Diary of a Wimpy Kid Dog Days by Jeff Kinney

To give you an idea of the popularity of Diary of a Wimpy Kid: Dog Days, let me tell you about the release of the book in my classroom. Scholastic Book Clubs ran a promotion where students could preorder the book and it would arrive on the release date with a free Wimpy Kid bookmark. When I offered this option to my class, 44 of them ordered the book! They paid with checks, bills, coins, you name it- everyone wanted a copy of the book. Then they proceeded to ask me 100 times per day if the books had arrived yet. When the box came (specially decorated with Wimpy Kid drawings), they were ecstatic! Needless to say, Jeff Kinney is practically a god in the eyes of my 6th graders and that has not changed since the release of the first Wimpy Kid book.

Due to my overwhelming amounts of Cybil reading, I did not get around to Diary of a Wimpy Kid: Dog Days until this weekend. I was thrilled when the middle grade panel was informed that Kinney’s latest book was being moved to our category. Now I had an excuse to read it!

Diary of a Wimpy Kid: Dog Days does not disappoint. It is just as funny as the first books in the series and had me laughing out loud over and over. Kinney is an expert on the voice of middle school boys. He gets in their heads better than almost any other author. One of my favorite parts of the book was when Greg’s mom starts a book club for the neighborhood boys.

When the boys bring copies of their favorite books (comics, nonfiction, etc), Mrs. Heffley tells them they aren’t real books and then brings out her favorites- Little Women, The Yearling, Old Yeller, and Anne of Green Gables. Obviously, the boys are horrified.

The are the exact same types of books our teachers are always pushing us to read at school.  They have a program where if you read a “classic” in your free time, they reward you with a sticker of a hamburger or something like that.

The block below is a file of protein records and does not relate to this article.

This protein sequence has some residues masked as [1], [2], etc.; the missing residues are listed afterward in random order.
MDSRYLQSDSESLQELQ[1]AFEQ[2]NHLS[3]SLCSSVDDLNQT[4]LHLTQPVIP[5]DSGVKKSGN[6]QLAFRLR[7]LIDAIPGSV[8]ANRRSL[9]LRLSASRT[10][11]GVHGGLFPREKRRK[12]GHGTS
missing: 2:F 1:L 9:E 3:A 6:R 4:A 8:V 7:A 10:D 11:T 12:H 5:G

I don’t know who they think they’re fooling.  You can get a sheet of a hundred stickers down at the arts-and-crafts store for fifty cents.

And Greg’s definition of a “classic” sounds pretty much the same as my sixth graders’s definitions…

I’m not really sure what makes a book a “classic” to begin with, but I think it has to be at least fifty years old and some person or animal has to die at the end.

I admit, I was cracking up there!

Greg is spending the summer at home in this book because his parents can’t afford to go on vacation this year.  Of course, he ends up getting in more than enough scrapes.  But the best part is when he ends up with a dog.  Gosh knows I can sympathize with the sometimes annoying aspects of having a dog!  Greg is also getting older and that comes out a few times in the story.  He is in love with a high school girl, instead of a middle school girl, which is like a whole new world.  However, anyone who is familiar with Greg knows that nothing ever works out the way he planned it to.

Diary of a Wimpy Kid: Dog Days was not my favorite of the WImpy Kid books, but it does not disappoint. I laughed out loud more than a few times and my students laughed even more than I did. Definitely recommended for any fans of the Wimpy Kid series!

*Cybils nominee

*Personal copy

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One Response

  1. I told my students that I couldn’t put this on reserve, because everyone in the whole school would want to do that. They have to wait. It’ll make the book better once they finally get it.

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